My mind begins planning, plotting with the characters; calculating which move was smart and which was foolish. We shake our heads when they give up, but, in part, we understand.

It is an intelligent movie.

What the girl says in the clinic. Pretty cool. The scene has to end with violence or shock. “The kid who signed up for fun.”

OK! The one kid is trying to beat the bad guys.

Ew. the one slutty girl is pretty ruthless.

Stupid kids are saying everything… which means the bad guys know everything.

the girls are doing an OK job banding together but they are too innocent. they do not take the bad guys serious enough

The students should all band together to defeat the real enemy. but the guy doing it for fun changes the situation.

like a video game: survive. kill or be killed. outwit, outlast, outplay.

life and death.

the savagry of children. the younger they start, the worse they will do. and vice versa. the younger they start to help and do good, the greater things they will do.

“What idiots. We might all have survived”
“It’s not my fault…” but it is.

the most sesnsible guy… you know he is gonna get something.

the teacher has a slight facial tick

some things are better not to know.

It’s gonna rain

“I hope ___ can find us.” cut to ____.

Now we know why Nanaharo’s dad killed himself!

Wait a minute… I think LOST copied this film.

Pretty tense yet moving scene when girl runs to meet Narahara. Beautiful cut… we leave the three out in the woods.

At this point it is clear that the students have everything they need if they’d work together.

everyone has a secret crush that comes out, one by one, as the story unfolds.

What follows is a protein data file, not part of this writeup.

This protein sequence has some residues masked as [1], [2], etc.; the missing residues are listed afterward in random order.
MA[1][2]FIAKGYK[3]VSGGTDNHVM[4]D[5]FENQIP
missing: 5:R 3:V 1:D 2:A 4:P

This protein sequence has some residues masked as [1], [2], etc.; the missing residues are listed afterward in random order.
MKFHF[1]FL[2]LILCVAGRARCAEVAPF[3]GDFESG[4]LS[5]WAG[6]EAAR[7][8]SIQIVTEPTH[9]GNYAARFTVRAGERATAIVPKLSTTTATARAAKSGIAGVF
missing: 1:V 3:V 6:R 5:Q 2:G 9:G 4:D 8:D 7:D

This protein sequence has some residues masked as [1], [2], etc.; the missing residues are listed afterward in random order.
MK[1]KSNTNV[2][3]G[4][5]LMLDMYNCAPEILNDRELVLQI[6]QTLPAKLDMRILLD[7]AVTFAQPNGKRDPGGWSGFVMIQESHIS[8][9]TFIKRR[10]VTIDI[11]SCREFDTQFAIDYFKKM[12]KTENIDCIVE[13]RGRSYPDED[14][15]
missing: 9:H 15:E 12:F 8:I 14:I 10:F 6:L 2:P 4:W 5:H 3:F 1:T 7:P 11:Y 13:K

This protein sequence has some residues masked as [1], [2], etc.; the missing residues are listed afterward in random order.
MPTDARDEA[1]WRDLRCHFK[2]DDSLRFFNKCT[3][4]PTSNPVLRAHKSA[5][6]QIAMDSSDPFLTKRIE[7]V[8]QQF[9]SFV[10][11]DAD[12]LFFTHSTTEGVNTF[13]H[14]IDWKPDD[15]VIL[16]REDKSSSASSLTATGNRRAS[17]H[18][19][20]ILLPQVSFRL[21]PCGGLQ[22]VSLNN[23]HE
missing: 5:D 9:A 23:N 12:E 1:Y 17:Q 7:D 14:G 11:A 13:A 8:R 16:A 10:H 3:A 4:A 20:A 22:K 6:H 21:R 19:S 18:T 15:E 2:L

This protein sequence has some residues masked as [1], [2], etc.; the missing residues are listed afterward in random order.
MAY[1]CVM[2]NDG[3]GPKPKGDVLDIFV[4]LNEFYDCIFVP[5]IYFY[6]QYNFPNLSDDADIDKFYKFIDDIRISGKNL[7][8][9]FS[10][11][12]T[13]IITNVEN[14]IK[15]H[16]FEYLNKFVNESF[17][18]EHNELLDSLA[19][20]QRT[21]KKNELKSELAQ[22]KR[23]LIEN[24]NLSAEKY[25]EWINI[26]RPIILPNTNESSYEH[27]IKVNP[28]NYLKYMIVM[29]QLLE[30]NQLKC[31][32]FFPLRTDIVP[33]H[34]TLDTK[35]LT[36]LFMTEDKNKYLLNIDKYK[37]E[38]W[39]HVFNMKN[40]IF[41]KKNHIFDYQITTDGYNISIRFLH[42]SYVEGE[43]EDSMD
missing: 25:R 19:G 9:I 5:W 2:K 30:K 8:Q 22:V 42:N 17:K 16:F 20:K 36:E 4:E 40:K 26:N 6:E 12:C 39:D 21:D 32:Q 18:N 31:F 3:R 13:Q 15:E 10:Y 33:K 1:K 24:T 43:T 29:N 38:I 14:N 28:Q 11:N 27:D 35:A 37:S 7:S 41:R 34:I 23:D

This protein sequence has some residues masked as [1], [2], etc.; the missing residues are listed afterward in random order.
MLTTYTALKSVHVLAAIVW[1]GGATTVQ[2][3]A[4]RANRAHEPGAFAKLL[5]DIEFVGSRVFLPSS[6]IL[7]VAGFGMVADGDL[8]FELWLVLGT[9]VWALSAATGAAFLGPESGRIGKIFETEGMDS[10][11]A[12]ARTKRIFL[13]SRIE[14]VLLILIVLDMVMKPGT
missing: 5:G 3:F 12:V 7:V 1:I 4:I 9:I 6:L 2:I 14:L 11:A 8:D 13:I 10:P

“But you never talked to me”

the battle scenes between ruthless girl and ruthless boy was pretty cool. Juxtaposed by classical music.

those three boys are making a lot of bombs!

Is the beautiful music being played over the speakers or just background.

Jeez. the kids aren’t very smart. and maybe that’s the point. they react; they respond in blind emotion. If they’d simply use their intellect, they’d rise above the level of animal, reason would tell them to connect, to work together.

the pieces of back story of the general add much to the story… in fact, they make it a story. we hear more of his story from him at the end.

it’s a liottle confusing, and therefore, anitclimatic because it’s not about one kid or two kids. we don’t know who to root for because all the kids we’ve rooted for, which is almost all of them for various reasons, have not survived. We don’t know who to root for, so there are not clear heroes.

whoa, the teacher gets up at the end.

don’t (never) position the characters in the same plane.

she could be talking about planet earth: “It’s beautiful… even though its where everybody died.”

“I’m glad I found true friends” is anticlimatic as well. the movie isn’t sure what it is. that is a little confusing. OK. good ending: we’re back in teh city, but it’s no different.